Once Quietly Cancelled, Shows Now Announce 'Final Season'

In an era when new TV shows come and go with unprecedented frequency, the TV business has lately undertaken a new approach to easing some shows toward their conclusions.

Instead of letting some of their shows simply drift off into quiet cancellation, a new trend has emerged in which networks brazenly announce that the shows will soon be facing their final curtains.

It is a trend that is particularly conspicuous right now, with at least 10 active TV series in “final season” mode. Some are more long-running than others, including “Modern Family,” which last month started its 11th and final season on ABC.

This season will also be the final one for The CW's “Supernatural” -- its 15th season -- and “Arrow” (just starting Season 8).



“The Deuce” on HBO is now in its third and previously announced final season. Other shows currently on the air for their final bows include “Empire” on Fox, “Poldark” on PBS and “The Good Place” on NBC.

“Madam Secretary” on CBS and “Mr. Robot” on USA Network will both start their final seasons this coming Sunday night (Oct. 6).

And earlier this week on Tuesday, an announcement came from TNT that the next season of “Claws” -- the show’s fourth -- will also be its last. The headline on the press release: “TNT Renews Fan-Favorite Drama ‘Claws’ for a Fourth and Final Season.”

The headline might be confusing to some who might read it and ask: If “Claws” is such a “fan favorite,” then how or why is it going away? Certainly, part of the answer is the same as it has always been: Ratings have perhaps leveled off to such an extent that continuing the show past a fourth season makes little financial sense.

But in today's frenzied world in which the amount of content produced for all forms of television seems to be multiplying every day, there are other reasons for various shows deciding to call it a day.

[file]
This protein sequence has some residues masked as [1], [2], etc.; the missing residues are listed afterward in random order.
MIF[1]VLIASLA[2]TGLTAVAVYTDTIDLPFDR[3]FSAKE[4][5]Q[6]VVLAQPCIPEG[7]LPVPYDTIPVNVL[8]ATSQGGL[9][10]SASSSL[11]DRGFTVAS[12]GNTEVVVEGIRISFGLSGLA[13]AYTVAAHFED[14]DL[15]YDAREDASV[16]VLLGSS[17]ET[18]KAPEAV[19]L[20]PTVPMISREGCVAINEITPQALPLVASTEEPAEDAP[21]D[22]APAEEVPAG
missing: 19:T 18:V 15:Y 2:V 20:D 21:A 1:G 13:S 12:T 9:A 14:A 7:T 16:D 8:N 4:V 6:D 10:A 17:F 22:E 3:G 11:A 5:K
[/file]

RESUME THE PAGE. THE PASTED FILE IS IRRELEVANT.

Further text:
We live in an era of storytellers, of course, and when some shows decide to come to an end -- such as “The Deuce” and “Claws,” for example -- part of the decision might have to do with the fact that their creators and showrunners have decided their stories have hit the point where it is time to bring them logically to their conclusions.

On the other end of the spectrum, a show such as “Modern Family” (pictured above), revered as it is, is beginning to look long in the tooth. After all this time, we know these families so well that there is little more we can learn about them. Plus, the kids are all grown up. And now, they threaten to hang around the show's three households just a little bit too long.

Other shows might still draw just the right number of viewers to keep them around, in the hopes that one last season might still reap dividends in viewership and sponsorship.

“Madam Secretary” is probably one such show that has just enough of a following to earn a “final season” send-off, rather than just dropping it from the CBS lineup with no fanfare.

In other instances, personnel involved in some shows might be eager to accept other offers and opportunities that are now coming their way.

With so much scripted content being produced for broadcast networks, basic and pay-cable, and all the streamers, the services of top writers, producers and actors are in hot demand. This makes it difficult for them to stay put and commit themselves to the same shows year after year.

Where “Mr. Robot” is concerned, the show's star Rami Malek, won an Oscar for playing Freddie Mercury in the Queen movie “Bohemian Rhapsody” and might now be eager to embark on a new phase of his career as an A-list movie star. And here again, maybe the “Mr. Robot” storyline is ready to come to an end as well.

“Empire” is probably another show that might have been on the cusp of cancellation last season, particularly in the wake of the Jussie Smollett scandal. And while that story probably put a dent in the show’s popularity, this show is probably also ready to bring its story to a close, and its cast members might be ready to move on.

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